The Orica-GreenEdge team currently supporting the Giro d'Italia's second place man in the overall standings, Esteban Chaves, lost one of their ranks after stage 16. Luka Mezgec went home after scans revealed a broken scaphoid, the result of a crash on stage 11.
Sport director Matt White explained how the fracture avoided detection for almost a week.
"We had some initial scans which showed nothing, but with scaphoids it can take a couple of days to develop," said White. "We got him re-checked today because he has been riding with a lot of pain for the last five days and it's been confirmed that he has fractured his right scaphoid."
"The best thing for the team and the best thing for Luka is that he go home and gets operated on quickly and then comes back as soon as possible, there's no need to take any risks here at the Giro d'Italia.
"You've got to admire Luka's spirit and work ethic," White said. "Myself and everyone at ORICA-GreenEDGE wish him a speedy recovery and a swift return to the team."
Sam Bewley was suffering from pain in his hip and underwent x-rays after narrowly avoiding being eliminated by the time cut today. He finished the stage with Carlos Betancur (Movistar) at 18:19, making the cut by 92 seconds.
Chaves gave up 42 seconds to race leader Steven Kruisjwijk, plus six bonus seconds after the Lotto-Jumbo rider finished second. He now trails by 3:00 in the overall, just 23 seconds ahead of stage 16 winner Alejandro Valverde.
Nizzolo keeps red on crazy day
Trek-Segafredo's Giacomo Nizzolo was one of the many riders fighting to make the time cut, but the points classification leader is eyeing a flat stage 17 for the Grand Tour victory that has still eluded him for his whole career.
Finishing a short, intense day of racing was the first step toward the Italian's goal.
"I was nervous for this stage because it was short and I was sure that the big GC riders would go full gas," Nizzolo said. "And this is what happened. It was really fast from the start and the problem for us was the time cut.
"I had a really good team next to me today, and we had to pull really hard in the last climb to stay in the time limit, but now we can enjoy the night and thinking about tomorrow. Sure I am tired, but I think at this point everyone is tired."
Jay Thomson and others go deep to avoid the short time cut
The short stage distance and the high speed on the descent and climbs during stage 16 to Andalo meant several riders had to sprint to the finish to ensure they finished within the time limit.
The official time cut or 'tempo massimo' was calculated at 19:41 based under race rules on the average speed, the stage distance and an index of difficulty.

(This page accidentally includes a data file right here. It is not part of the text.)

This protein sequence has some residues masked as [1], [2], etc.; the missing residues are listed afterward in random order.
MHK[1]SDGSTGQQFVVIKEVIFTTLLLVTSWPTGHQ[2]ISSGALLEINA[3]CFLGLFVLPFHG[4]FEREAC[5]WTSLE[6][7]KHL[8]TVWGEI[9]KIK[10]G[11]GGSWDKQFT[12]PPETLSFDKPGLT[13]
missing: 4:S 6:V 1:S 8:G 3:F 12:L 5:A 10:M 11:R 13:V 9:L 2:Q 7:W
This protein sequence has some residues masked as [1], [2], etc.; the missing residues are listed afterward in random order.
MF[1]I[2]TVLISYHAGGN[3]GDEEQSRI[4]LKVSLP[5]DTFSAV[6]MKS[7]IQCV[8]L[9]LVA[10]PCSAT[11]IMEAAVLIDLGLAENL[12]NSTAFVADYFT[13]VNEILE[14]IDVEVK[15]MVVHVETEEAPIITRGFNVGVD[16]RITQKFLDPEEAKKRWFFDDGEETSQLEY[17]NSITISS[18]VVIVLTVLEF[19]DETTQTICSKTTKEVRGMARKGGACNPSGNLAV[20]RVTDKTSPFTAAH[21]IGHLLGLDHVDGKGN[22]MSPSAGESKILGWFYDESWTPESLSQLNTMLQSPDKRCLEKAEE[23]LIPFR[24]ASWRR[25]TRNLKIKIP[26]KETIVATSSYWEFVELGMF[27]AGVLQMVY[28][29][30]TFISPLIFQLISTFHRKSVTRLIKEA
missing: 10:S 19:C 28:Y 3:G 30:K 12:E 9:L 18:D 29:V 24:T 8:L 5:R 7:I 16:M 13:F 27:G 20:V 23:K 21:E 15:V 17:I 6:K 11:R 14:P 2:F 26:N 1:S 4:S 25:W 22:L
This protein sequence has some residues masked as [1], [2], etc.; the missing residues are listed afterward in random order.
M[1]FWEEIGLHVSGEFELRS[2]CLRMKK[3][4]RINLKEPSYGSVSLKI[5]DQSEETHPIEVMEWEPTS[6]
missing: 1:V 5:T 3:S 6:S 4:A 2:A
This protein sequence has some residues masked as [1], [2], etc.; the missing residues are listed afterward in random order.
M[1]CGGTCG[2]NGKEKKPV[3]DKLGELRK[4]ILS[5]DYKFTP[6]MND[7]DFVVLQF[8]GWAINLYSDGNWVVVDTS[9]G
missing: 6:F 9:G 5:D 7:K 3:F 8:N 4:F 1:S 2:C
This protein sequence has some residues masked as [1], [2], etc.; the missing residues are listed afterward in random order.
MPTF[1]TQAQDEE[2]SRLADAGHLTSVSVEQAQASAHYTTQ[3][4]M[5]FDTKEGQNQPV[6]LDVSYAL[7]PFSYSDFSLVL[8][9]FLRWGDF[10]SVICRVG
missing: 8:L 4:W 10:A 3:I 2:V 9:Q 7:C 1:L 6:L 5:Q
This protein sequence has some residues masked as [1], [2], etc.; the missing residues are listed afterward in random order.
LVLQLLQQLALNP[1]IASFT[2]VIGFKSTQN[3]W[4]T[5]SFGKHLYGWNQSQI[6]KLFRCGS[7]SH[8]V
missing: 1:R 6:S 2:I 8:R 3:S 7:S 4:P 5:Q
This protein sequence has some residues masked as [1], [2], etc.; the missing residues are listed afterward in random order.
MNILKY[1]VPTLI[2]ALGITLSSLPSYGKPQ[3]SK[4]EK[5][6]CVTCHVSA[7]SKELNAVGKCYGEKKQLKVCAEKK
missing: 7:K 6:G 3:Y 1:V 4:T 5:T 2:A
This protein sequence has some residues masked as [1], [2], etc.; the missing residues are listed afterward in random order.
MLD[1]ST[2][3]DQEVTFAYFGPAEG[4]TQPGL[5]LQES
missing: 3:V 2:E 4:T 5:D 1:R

A big gruppetto formed on the Passo della Mendola at the mid-way point but the riders kept riding hard to ensure they made the cut. Official results confirmed that a big gruppetto finished 17:21 down on stage winner Alejandro Valverde (Movistar). They were comfortably within the time cut. However other groups finished further back, with Carlos Betancur (Movistar) bringing up the rear and last across the line at 18:19.
He played it cool but Cyclingnews saw Roccaraso winner Giulio Ciccone and a Bardiani-CSF teammate sprint in, desperate to make the cut.
Manuel Belletti (Wilier Triestina-Southeast) suffered a bronchial spasm after the finish due to his huge effort. He was taken to hospital for further checks but is expected to start Wednesday's stage to Cassano d'Adda.
South Africa's Jay Thomson (Dimension Data) also went deep to make sure he made the time cut. He needed several minutes to recover before eventually riding to his hotel.
"That wasn't so easy today. It was a deceptive start as we thought it was a lot flatter than it really was, we were doing 60km/h for the first 45 minutes and then we already hit the bottom of the first climb," Thomson explained.
"Then it was just game on. I think it was Movistar who started the troubles. To be honest I don't really know what went on after that, I was just looking for wheels trying to make sure I just got the finish. It was not an easy day and as you can see, only 43 guys made it to the finish under 17 minutes behind the front guys, the rest being in the gruppetto."
Majka slips a notch behind Zakarin
Tinkoff's overall hopeful Rafal Majka found himself in a chasing group on stage 16, fighting to the finish with second placed overall Esteban Chaves (Orica-GreenEdge). Majka lost 50 seconds to stage winner Alejandro Valverde (Movistar), but more importantly conceded 46 seconds to Ilnur Zakarin (Katusha) and therefore dropped from fifth to sixth overall.
"As we expected it was full gas from the start today, with the slight downhill run to the first climb," Sport Director, Tristan Hoffman said. "Then it went straight into the second category climb and the race was on. Rafal was there but just missed the first group when the attacks came towards the top."
After missing the move, Majka spent a long time chasing, ultimately linking up with Chaves. "For 40km he was in the chasing group at between twenty and forty seconds, and it was just 35 seconds at the bottom of the next climb. Chaves kept pulling on the climb and he was able to follow which was good, but he had to set his own pace towards the top."
After starting the day two seconds behind the Russian, Majka is now 44 seconds behind.